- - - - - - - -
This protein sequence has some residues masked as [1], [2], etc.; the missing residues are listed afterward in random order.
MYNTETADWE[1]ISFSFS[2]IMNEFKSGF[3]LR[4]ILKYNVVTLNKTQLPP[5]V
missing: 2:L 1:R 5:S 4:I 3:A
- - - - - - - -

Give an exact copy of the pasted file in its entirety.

This protein sequence has some residues masked as [1], [2], etc.; the missing residues are listed afterward in random order.
MYNTETADWE[1]ISFSFS[2]IMNEFKSGF[3]LR[4]ILKYNVVTLNKTQLPP[5]V
missing: 2:L 1:R 5:S 4:I 3:A